Machine Learning & Artificial Intelligence


At OpenAI, we're working on learning-based robotics. This means developing methods to allow robots to learn new tasks quickly, without being programmed explicitly for a specific task.

Ingredients for Robotics Research (2018)

We’re releasing eight simulated robotics environments and a Baselines implementation of Hindsight Experience Replay, all developed for our research over the past year.

OpenAI Blog

Hindsight Experience Replay (2017)

We show how an off-policy reinforcement learning algorithm can learn from its own failures in a multi-goal environment.

Marcin Andrychowicz, Filip Wolski, Alex Ray, Jonas Schneider, Rachel Fong, Peter Welinder, Bob McGrew, Josh Tobin, Pieter Abbeel, Wojciech Zaremba

NIPS 2017, Long Beach

Robots That Learn (2017)

We’ve created a robotics system, trained entirely in simulation and deployed on a physical robot, which can learn a new task after seeing it done once.

OpenAI Blog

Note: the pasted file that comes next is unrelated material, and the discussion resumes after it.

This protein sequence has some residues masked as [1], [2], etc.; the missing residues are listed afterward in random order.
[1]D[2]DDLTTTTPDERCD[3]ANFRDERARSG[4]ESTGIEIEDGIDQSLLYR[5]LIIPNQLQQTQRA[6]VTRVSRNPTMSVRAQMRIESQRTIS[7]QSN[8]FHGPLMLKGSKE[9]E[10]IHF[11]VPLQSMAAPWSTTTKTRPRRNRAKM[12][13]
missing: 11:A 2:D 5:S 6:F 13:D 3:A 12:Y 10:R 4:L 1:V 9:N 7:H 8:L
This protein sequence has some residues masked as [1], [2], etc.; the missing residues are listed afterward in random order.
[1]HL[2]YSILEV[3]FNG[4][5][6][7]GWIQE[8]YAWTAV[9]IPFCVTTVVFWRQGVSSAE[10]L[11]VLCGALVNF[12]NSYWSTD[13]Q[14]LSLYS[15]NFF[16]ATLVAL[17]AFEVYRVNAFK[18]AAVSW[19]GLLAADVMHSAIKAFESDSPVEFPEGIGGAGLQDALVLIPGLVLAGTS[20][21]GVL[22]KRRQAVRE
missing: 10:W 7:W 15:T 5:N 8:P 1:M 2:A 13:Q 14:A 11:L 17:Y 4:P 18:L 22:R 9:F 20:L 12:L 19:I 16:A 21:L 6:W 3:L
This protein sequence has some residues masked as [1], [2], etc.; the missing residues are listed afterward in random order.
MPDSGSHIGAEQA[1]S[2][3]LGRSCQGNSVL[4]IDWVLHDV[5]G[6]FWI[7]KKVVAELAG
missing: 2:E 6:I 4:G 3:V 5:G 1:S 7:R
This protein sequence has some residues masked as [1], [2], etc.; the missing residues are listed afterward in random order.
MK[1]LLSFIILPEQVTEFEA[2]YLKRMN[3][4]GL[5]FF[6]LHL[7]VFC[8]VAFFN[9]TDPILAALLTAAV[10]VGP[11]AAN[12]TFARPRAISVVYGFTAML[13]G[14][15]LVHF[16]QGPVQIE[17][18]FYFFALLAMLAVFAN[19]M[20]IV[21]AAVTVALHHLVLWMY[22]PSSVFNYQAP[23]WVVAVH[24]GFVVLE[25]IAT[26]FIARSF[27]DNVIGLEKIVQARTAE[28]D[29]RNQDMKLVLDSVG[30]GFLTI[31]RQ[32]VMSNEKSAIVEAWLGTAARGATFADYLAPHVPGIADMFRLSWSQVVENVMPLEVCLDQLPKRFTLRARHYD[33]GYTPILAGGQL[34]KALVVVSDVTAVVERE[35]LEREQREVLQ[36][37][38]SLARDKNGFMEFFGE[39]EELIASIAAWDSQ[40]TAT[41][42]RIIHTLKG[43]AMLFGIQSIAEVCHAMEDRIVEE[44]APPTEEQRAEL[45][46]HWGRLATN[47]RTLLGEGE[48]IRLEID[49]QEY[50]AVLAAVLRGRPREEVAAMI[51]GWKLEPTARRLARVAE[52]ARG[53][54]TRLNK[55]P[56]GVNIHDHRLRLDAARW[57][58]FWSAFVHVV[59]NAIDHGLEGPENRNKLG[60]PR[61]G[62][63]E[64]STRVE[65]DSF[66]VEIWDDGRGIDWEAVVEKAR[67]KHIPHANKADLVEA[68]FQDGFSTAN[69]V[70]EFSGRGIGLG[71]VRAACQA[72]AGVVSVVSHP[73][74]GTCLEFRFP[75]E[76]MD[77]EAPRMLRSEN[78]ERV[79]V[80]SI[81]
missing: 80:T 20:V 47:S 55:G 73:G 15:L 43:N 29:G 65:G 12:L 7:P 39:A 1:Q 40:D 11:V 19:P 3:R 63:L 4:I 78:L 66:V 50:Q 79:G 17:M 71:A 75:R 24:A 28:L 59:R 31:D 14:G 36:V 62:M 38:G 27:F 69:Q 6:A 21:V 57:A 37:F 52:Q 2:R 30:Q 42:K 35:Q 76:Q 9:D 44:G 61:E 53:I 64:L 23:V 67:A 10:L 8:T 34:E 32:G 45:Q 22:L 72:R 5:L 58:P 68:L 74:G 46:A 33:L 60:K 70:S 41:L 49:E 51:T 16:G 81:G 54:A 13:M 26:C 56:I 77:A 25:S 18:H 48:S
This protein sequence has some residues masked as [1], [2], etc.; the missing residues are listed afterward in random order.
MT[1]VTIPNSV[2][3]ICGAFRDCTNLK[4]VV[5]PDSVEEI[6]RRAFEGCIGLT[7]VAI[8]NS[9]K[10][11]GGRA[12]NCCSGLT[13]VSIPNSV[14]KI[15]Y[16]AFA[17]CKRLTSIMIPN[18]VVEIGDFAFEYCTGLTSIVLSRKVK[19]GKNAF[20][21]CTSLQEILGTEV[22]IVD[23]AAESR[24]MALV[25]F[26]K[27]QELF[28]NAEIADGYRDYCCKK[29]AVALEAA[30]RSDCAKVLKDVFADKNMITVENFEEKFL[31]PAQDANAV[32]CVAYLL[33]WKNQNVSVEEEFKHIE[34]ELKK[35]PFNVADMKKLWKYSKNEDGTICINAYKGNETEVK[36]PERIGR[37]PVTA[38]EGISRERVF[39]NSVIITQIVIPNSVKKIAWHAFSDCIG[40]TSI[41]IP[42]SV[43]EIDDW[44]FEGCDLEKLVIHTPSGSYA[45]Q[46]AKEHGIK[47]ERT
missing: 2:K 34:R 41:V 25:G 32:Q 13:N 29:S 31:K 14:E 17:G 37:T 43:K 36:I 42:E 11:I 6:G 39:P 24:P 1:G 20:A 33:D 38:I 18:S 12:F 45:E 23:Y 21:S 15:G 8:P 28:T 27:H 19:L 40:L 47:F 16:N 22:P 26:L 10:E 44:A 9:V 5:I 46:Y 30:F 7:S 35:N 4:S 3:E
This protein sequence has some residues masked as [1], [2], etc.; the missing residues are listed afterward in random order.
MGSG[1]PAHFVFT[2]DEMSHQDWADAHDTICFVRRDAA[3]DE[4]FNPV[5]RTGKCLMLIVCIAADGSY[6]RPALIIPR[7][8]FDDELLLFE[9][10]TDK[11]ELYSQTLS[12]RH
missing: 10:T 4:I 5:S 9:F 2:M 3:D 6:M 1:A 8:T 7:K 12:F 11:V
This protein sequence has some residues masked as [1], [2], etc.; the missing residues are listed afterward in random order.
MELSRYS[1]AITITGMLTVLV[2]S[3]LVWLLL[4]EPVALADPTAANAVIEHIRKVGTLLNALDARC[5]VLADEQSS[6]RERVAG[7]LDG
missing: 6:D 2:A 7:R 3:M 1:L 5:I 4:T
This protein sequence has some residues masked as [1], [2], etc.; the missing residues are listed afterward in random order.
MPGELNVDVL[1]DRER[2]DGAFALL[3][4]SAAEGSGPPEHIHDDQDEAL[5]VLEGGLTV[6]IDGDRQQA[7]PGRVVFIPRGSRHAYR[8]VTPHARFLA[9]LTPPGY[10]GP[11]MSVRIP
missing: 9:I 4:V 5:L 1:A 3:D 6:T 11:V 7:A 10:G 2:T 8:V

One-Shot Imitation Learning (2017)

We show how a robot can identify a task shown by a human in virtual reality, and replicate it in previously unseen conditions.

Yan Duan, Marcin Andrychowicz, Bradly C. Stadie, Jonathan Ho, Jonas Schneider, Ilya Sutskever, Pieter Abbeel, Wojciech Zaremba

NIPS 2017, Long Beach

OpenAI Gym (2016)

Gym is the industry-standard toolkit for benchmarking the performance of reinforcement learning algorithms.


The next big AI breakthroughs will require both new learning algorithms, and new infrastructure to scale machine learning to thousands of computers.

Machine Learning Systems at Scale (2017)

Thinking about the entirety of the stack is crucial for achieving scalable performance in distributed deep learning.

MLconf 2017, San Francisco

Building the Infrastructure that Powers the Future of AI (2017)

How OpenAI uses Kubernetes and TensorFlow to run machine learning experiments across thousands of machines

Keynote, KubeCon 2017, Berlin

Data Retrieval

Analytic Performance Model of a Main-Memory Index Structure (2016)

Bachelor's Thesis, Karlsruhe Institute of Technology